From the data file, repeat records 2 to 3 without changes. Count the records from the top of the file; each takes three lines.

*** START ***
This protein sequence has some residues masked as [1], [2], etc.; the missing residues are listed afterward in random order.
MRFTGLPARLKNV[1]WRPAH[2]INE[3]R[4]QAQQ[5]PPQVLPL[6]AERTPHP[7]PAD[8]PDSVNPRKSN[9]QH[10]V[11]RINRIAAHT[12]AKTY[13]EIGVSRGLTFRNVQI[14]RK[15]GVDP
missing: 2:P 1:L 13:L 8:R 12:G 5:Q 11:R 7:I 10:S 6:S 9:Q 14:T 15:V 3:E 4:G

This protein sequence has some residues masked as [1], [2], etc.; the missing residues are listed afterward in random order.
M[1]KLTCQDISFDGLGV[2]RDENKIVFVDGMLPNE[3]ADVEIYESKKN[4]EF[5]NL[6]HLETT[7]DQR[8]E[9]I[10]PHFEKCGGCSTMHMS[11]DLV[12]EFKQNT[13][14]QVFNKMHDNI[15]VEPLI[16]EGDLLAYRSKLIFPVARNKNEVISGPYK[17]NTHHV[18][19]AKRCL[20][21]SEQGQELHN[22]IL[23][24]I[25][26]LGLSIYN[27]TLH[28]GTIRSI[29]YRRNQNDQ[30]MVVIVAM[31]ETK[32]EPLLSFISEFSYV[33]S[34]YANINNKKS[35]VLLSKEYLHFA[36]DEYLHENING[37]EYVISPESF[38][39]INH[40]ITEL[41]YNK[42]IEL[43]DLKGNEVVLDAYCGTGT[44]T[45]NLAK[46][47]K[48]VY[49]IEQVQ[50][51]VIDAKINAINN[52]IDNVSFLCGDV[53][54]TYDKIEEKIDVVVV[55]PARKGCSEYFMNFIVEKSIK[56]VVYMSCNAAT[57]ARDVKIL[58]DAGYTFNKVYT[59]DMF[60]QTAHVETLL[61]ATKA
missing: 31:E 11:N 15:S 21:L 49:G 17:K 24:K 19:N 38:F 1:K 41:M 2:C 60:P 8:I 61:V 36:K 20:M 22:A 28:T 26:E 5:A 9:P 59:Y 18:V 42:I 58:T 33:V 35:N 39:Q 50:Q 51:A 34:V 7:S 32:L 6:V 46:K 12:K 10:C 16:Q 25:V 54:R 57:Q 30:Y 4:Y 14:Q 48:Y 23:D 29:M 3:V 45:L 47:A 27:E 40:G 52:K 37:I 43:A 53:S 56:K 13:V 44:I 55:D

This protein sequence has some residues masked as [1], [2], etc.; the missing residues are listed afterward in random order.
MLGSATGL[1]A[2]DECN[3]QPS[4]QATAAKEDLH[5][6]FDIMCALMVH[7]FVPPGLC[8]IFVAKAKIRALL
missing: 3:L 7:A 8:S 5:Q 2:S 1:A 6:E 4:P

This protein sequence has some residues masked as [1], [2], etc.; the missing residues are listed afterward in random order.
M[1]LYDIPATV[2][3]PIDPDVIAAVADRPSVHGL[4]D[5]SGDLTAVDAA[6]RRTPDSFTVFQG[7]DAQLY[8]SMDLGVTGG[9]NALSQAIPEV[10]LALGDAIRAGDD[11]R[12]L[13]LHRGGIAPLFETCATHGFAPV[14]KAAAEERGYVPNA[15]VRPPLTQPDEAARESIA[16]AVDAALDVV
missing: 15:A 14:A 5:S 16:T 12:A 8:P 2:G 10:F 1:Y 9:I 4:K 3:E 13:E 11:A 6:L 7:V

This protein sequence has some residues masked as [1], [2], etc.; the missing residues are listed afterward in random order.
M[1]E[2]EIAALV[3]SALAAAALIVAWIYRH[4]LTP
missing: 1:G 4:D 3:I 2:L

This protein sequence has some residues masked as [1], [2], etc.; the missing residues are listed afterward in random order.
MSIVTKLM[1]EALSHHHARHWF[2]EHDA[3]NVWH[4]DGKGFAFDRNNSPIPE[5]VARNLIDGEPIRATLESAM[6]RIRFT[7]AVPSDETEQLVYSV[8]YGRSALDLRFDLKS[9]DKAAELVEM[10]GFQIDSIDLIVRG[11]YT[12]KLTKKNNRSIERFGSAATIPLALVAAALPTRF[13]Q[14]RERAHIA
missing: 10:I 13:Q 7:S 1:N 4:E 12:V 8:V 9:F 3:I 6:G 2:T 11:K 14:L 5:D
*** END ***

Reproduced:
This protein sequence has some residues masked as [1], [2], etc.; the missing residues are listed afterward in random order.
M[1]KLTCQDISFDGLGV[2]RDENKIVFVDGMLPNE[3]ADVEIYESKKN[4]EF[5]NL[6]HLETT[7]DQR[8]E[9]I[10]PHFEKCGGCSTMHMS[11]DLV[12]EFKQNT[13][14]QVFNKMHDNI[15]VEPLI[16]EGDLLAYRSKLIFPVARNKNEVISGPYK[17]NTHHV[18][19]AKRCL[20][21]SEQGQELHN[22]IL[23][24]I[25][26]LGLSIYN[27]TLH[28]GTIRSI[29]YRRNQNDQ[30]MVVIVAM[31]ETK[32]EPLLSFISEFSYV[33]S[34]YANINNKKS[35]VLLSKEYLHFA[36]DEYLHENING[37]EYVISPESF[38][39]INH[40]ITEL[41]YNK[42]IEL[43]DLKGNEVVLDAYCGTGT[44]T[45]NLAK[46][47]K[48]VY[49]IEQVQ[50][51]VIDAKINAINN[52]IDNVSFLCGDV[53][54]TYDKIEEKIDVVVV[55]PARKGCSEYFMNFIVEKSIK[56]VVYMSCNAAT[57]ARDVKIL[58]DAGYTFNKVYT[59]DMF[60]QTAHVETLL[61]ATKA
missing: 31:E 11:N 15:S 21:L 49:G 17:K 24:K 19:N 38:F 1:K 41:M 2:C 60:P 8:I 61:V 36:K 20:M 22:A 28:T 26:E 5:A 9:P 59:Y 18:V 42:I 58:T 33:V 35:N 39:Q 50:Q 51:A 34:V 7:S 32:L 6:V 46:K 12:K 10:C 16:Q 25:V 54:R 57:Q 30:Y 4:Y 14:Q 48:Y 23:D 29:M 3:V 45:L 47:A 27:E 40:G 52:K 37:I 43:A 53:S 56:K 13:V 44:I 55:D

This protein sequence has some residues masked as [1], [2], etc.; the missing residues are listed afterward in random order.
MLGSATGL[1]A[2]DECN[3]QPS[4]QATAAKEDLH[5][6]FDIMCALMVH[7]FVPPGLC[8]IFVAKAKIRALL
missing: 3:L 7:A 8:S 5:Q 2:S 1:A 6:E 4:P